Tuesday, 20 September 2011

Letter to Mary Platt from Tom Critchley 20.9.1940

37 Lonsdale Drive,

My dear Mary & Co,

As the nightly wail has just gone forth (7.50 pm) I will get your letter off my chest. This week has been quite an eventful one in some ways.  To begin with, Tom's hospital got a knock-out blow at 2.30 am on Monday morning, but fortunately he was sleeping here & got a nasty shock when he saw it next morning. A half-ton bomb caught the building in a glancing blow, demolishing two wards in its fall &, exploding in the road, made a nasty mess of the rest of the structure. The Tate Gallery next door suffered somewhat from the same bomb. Most fortunately nobody except one M.O. was injured. The patients had been evacuated to the basement and were safe, though some had to be dug out the next day.
Tuesday night, Tom's girlfriend's family (Margaret Robinson and her sisters, Joyce and Nancy and their parents, Gertrude and Harold. They lived at 53, Buckingham Avenue, Whetstone, London N 20) had a nasty few minutes with a bomb about 50 yards away.
Wednesday night we had a thrill. A number of bombs were dropped in Enfield, not that we heard them, the gunfire was too loud, but it seemed to me unpleasantly lively in our district, so we patronised the shelter. Despite the noise we were both half asleep about 10.15 pm when both heard a noise like a rushing mighty wind & then slight poppings all over the place. I said to Annie "Incendiaries" & dashed out. Fires seemed all over the place, but fortunately in our gardens mainly. After making sure that we & our neighbours had none & connecting the hose to the tap etc, I had time to look round.
There was one next door but two, & one about five gardens away in our row, & at the back, the next door but one gardens on each side of us had one, & at one of these houses a small boy yelled for "Help!". One, the furthest from us, was left to burn & my word it did give a light, the others were soon put under, one byone with the help of the A.R.P. who came along in a surprisingly short time. Near the back of us a couple of more serious fires got going & the fire brigade was some time getting rid of those. Three houses got messed up. At the same time a whole packet dropped in East Barnet, they had some H. E as well. After we had quietened down a bit, we went to bed. Small incendiaries are not too bad if one can dose them liberally with sand as soon as they fall.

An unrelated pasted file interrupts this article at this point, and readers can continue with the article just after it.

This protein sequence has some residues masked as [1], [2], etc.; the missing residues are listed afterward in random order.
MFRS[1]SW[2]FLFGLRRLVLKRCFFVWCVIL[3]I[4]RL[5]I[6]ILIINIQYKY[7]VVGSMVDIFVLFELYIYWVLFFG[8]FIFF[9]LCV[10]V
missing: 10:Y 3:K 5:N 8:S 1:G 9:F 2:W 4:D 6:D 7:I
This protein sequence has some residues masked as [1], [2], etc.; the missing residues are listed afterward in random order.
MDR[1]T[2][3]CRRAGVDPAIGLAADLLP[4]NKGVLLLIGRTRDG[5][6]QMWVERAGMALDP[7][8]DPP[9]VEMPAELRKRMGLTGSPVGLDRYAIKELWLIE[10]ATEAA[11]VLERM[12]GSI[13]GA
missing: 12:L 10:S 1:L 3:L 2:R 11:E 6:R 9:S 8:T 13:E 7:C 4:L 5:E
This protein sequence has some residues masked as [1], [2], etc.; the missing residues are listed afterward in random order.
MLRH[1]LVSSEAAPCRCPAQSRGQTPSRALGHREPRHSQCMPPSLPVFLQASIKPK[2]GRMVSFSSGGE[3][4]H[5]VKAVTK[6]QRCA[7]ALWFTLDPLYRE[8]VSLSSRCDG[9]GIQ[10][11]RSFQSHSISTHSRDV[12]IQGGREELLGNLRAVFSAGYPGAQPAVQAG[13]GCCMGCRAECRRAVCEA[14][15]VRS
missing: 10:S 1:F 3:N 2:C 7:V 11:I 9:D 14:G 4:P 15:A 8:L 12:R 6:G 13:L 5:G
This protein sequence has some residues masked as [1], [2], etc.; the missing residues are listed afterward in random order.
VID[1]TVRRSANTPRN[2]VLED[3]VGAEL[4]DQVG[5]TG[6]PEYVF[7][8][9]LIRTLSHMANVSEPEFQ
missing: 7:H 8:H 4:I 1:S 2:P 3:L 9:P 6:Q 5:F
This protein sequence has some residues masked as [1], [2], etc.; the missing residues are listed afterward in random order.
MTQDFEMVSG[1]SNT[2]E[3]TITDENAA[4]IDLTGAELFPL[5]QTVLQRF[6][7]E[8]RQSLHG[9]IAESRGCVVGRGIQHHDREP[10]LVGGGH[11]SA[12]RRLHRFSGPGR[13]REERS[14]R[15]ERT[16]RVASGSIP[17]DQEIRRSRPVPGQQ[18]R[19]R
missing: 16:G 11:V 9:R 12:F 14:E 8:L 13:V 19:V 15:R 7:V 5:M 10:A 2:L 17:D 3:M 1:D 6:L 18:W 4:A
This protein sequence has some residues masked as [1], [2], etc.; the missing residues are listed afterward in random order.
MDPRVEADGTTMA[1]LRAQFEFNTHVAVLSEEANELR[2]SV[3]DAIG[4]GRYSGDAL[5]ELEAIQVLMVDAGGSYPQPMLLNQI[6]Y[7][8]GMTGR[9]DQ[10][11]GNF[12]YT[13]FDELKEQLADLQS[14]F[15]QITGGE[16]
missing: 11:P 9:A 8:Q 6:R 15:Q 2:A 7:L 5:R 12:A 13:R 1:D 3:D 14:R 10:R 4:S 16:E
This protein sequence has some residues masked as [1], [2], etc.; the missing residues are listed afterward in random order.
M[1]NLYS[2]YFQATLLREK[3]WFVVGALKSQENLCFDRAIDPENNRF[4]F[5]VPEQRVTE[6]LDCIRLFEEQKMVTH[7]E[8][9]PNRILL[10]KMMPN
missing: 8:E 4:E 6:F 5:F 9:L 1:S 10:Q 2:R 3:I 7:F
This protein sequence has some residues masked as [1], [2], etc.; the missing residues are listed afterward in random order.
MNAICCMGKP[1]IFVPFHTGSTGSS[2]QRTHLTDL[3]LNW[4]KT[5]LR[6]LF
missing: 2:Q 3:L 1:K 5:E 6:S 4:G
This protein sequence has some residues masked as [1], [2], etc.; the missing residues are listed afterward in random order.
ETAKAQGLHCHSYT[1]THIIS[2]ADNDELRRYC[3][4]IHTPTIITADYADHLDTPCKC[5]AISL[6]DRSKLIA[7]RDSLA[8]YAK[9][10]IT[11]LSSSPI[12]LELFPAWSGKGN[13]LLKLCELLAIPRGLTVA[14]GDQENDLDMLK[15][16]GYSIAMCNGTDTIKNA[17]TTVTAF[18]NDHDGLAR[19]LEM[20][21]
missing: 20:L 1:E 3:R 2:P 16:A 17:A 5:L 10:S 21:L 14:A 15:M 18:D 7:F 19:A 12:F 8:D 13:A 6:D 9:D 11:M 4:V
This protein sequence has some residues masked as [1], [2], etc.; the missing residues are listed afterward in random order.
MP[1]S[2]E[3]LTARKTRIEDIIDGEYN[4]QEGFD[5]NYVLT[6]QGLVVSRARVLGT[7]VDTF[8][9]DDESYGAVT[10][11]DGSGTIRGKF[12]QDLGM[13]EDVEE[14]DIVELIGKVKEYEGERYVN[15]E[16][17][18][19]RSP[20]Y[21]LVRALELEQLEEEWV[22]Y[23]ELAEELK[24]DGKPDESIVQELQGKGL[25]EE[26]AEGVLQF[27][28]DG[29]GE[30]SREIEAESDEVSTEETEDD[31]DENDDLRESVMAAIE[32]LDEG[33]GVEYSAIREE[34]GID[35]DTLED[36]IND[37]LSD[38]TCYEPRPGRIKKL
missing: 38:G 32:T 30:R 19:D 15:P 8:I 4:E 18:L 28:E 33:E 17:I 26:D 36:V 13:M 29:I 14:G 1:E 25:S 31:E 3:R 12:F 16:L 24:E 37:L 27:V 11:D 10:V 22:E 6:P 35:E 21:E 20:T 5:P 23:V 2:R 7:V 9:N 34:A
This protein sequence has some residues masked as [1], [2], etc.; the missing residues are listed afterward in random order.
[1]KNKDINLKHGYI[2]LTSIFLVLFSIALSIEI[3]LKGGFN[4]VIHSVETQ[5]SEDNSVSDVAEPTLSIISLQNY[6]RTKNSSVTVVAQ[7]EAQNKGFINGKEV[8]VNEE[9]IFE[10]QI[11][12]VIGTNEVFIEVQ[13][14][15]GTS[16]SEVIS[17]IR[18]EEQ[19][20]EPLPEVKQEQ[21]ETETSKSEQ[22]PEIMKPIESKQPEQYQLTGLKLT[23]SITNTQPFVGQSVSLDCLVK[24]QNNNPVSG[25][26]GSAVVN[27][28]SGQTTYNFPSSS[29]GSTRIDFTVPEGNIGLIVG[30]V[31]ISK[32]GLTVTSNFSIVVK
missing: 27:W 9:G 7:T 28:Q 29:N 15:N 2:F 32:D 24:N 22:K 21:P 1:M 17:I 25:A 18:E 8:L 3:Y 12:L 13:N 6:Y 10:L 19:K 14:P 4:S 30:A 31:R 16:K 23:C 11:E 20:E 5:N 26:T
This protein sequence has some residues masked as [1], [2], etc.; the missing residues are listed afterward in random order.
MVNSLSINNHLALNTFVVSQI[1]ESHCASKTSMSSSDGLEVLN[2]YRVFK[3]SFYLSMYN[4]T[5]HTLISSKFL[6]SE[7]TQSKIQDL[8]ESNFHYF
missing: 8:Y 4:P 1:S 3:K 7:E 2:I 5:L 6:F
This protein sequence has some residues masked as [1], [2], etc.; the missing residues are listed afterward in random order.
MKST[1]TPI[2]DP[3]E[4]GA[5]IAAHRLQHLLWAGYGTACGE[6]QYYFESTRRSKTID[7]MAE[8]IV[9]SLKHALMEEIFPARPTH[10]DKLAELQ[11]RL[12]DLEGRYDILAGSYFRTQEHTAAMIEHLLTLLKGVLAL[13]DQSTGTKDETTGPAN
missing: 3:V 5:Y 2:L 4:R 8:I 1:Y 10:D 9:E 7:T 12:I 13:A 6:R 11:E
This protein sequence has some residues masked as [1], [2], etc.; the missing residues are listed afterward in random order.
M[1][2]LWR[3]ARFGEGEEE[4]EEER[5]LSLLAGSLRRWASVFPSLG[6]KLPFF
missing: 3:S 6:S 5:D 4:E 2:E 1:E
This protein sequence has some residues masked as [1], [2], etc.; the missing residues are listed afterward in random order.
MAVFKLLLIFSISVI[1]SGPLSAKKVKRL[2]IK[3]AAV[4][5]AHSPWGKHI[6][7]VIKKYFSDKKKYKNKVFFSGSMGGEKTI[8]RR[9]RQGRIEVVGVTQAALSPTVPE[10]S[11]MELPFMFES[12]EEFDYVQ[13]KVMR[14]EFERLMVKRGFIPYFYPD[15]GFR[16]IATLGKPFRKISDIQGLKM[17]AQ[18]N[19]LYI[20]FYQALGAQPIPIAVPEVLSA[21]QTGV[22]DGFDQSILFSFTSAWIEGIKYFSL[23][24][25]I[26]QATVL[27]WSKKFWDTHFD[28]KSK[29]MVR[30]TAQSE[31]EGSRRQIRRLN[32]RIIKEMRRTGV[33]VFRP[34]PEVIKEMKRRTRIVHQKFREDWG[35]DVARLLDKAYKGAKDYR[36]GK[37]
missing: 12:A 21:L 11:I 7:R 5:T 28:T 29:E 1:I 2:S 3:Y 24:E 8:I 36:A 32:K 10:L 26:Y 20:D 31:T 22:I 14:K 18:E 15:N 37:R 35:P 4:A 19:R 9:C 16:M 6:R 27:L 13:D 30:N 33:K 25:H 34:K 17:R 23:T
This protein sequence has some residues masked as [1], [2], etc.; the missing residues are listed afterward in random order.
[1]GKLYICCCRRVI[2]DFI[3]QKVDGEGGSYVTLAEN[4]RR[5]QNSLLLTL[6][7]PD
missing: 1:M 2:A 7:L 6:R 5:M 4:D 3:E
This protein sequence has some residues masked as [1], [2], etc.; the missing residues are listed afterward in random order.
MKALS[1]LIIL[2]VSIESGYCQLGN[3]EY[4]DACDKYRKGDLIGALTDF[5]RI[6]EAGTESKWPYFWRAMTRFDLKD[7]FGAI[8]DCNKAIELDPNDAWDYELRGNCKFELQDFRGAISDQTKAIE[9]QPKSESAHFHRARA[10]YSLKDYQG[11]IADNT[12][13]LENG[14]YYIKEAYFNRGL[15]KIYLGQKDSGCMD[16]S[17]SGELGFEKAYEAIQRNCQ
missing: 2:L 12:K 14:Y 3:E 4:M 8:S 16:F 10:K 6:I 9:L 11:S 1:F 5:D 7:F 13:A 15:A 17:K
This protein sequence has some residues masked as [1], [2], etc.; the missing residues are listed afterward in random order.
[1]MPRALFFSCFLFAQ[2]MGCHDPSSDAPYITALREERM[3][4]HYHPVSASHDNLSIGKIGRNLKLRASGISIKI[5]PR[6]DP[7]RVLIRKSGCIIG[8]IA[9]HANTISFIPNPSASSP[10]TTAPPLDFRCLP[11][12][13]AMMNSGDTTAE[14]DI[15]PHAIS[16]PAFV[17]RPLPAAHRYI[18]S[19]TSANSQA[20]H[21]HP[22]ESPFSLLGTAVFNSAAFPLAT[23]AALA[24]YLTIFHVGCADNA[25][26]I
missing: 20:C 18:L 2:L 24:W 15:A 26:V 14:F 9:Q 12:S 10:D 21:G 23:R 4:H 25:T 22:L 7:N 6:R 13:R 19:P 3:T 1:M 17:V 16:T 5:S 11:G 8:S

It was estimated that about 400 dropped on that occasion, it sounded like it when they fell.
Perhaps you wonder how folks are sticking it & what they really say... not newspaper talk. We have a typist , a widow with two children, living at Edmonton where there has been an undue number of bombs dropped. I gave her a lift in the car tonight and this is what she told me.
She said she was in her shelter last night with her mother, her young daughter & a neighbour & her neighbour's daughter. They heard a bomb dropping & sat holding tight to each other as they felt sure it would hit them. It dropped in the next garden but one & threw earth and mud (it was raining hard at the time) all over them. Then they heard folks talking, so she went out & saw a "funny" sight & called her neighbour to see it... they both laughed it looked so funny. The house next to hers & the next to that had got no backs & a bit further along the road the shop was on fire from an oil bomb. The A.R.P. came along & told them to clear out to a public shelter as the garden adjoining had a bomb in it. She said the people in the shelter were expecting them & lent them blankets & gave them tea. Later they were allowed to go home as the hole where the bomb was supposed to be was found to be a lump of concrete which had been blown into the air & buried itself in the soil. Altogether they had 11 bombs fairly near that night & it's by no means their only experience & yet that woman talks about it quite calmly & even jokes too. Her road is roped off now for a real time bomb.
Earlier in the week in that same district the folks on a quarter mile radius were evacuated because a land mine had been dropped there. These are Jerry's latest & apparently are huge things dropped by parachute so as not to go deep into the ground. The parachute of this one caught on a house gable most fortunately & was later rendered harmless. Tottenham was not so fortunate, one there caused great havoc laying flat rows of houses, but I hear, with no great loss of life.
Our typist has gone home quite cheerful, she says her house is not so bad, but the stairs are a bit of a mess & one ceiling is down, but there must have been a week spot there! She was in to time this morning too. The only grumbling I hear is that we ought to give back what we are getting instead of bombing only military objectives. There is not the shadow of doubt bombs are being tossed about with one aim & one aim only to terrify the civilians & at present they aren't terrified. (the writing here may be jumpy. When you have a mobile gun at the end of the road & it suddenly starts banging it makes one jump).
... to be continued....

No comments:

Post a Comment